This overview is meant to be a general guideline, and will not apply in all situations.

The following are some other details to consider:


63 thoughts on “How to Calculate Adjusted Cost Base (ACB) and Capital Gains

  1. rob

    Hoping you can clarify the Capital Gain(loss) column in the transactions area for a security. In particular, when I enter a bunch of transactions on same security throughout the year, is the capital gain/loss figure for the very last SALE transaction, the adjusted capital gain/loss amount that would go in column 5 on ‘Schedule 3’ of taxes, or do i have it wrong here, and am I supposed to be adding up all capital gains – all capital losses for the year to get the figure for schedule 3?? My guess is the ACB that keeps getting readjusted recalculates the capital gain/loss up to end of year? Is this right? Some positions I have do not have a “0” share balance yet, and then I have several that do have ACB of “0”. Would love clarification to this if I possibly can . Many thanks! Rob



    The “Capital Gain (Loss)” column indicates the capital gain or loss only for each transaction (it is not any kind of cumulative total). When completing Schedule 3, I would suggest that you use a separate line for each sale transaction (even if there are multiple sale transactions for a given year). Yes, the capital gain should appear in column 5.

  3. rob

    I had a question regarding a position in a Cdn stock as seen below. My question is how can the capital gain be $562.60 on the initial sell order when my initial ACB is $4255 and the proceed from 1st Sell order is $4307 which in theory is a difference of (-52). Does the 600 remaining shares I’ve kept, in essence, become the capital gain?? Here are my transactions below:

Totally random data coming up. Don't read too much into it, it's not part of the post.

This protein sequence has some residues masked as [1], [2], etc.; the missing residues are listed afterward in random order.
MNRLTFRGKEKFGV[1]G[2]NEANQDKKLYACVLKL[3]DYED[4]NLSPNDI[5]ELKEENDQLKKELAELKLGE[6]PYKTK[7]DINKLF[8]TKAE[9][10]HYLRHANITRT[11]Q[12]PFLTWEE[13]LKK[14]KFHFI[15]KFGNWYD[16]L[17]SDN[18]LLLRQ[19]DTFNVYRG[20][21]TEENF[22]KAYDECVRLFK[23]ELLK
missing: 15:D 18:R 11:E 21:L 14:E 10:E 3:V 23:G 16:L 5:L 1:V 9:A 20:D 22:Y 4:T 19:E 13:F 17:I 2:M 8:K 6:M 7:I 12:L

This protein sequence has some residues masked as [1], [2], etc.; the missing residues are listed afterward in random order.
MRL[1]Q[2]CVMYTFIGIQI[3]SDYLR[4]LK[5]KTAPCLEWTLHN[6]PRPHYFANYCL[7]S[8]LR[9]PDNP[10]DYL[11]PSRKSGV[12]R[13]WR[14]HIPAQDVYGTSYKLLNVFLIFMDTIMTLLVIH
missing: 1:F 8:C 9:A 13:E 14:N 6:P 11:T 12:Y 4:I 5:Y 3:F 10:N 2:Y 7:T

Sell on 2014-Mar-13
    Total Amount: $4,312.00
    Shares: 4,400
    Amount per Share: $0.98
    Commission: $5.00
    Cap Gain (Loss): $562.60
    Share Balance: 600
    Change in ACB: —$3,744.40
    New ACB: $510.60
    New ACB/Share: $0.85

    Buy on 2013-Oct-10
    Total Amount: $4,250.00
    Shares: 5,000
    Amount per Share: $0.85
    Commission: $5.00
    Share Balance: 5000
    Change in ACB: +$4,255.00
    New ACB: $4,255.00
    ACB/Share: $0.85

    Thanks very much! Rob



    The gain on the sale is calculated as follows:

    Capital Gain (or Loss) = ((Share Price) x (Number of Shares Sold)) – (Transaction Costs) – ((ACB per Share) x (Number of Shares Sold))
    = ($0.98 x 4,400) – $5.00 – ($0.851 x 4,400)
    = $562.60

    Since only some of the shares are sold only a portion of the ACB is subtracted from the proceeds when determining the capital gain. Or looking at it another way, you’ve sold shares for $0.98 per share that had an ACB per share of $0.851.

  5. David

    Did I miss your explanation about ACB of shares acquired by an employee? Some companies have stock as a performance bonus. Can the cost of these shares be found in a breakdown of the amount on the employee’s T4 slip? Where does one get the cost for RSU (restricted stock units)?

  6. Caroline

    Hello and thank you for all your help!

    So it I understand correctly, better not have a US investment account because it make calculating the ACB even more complicated?

    best regards,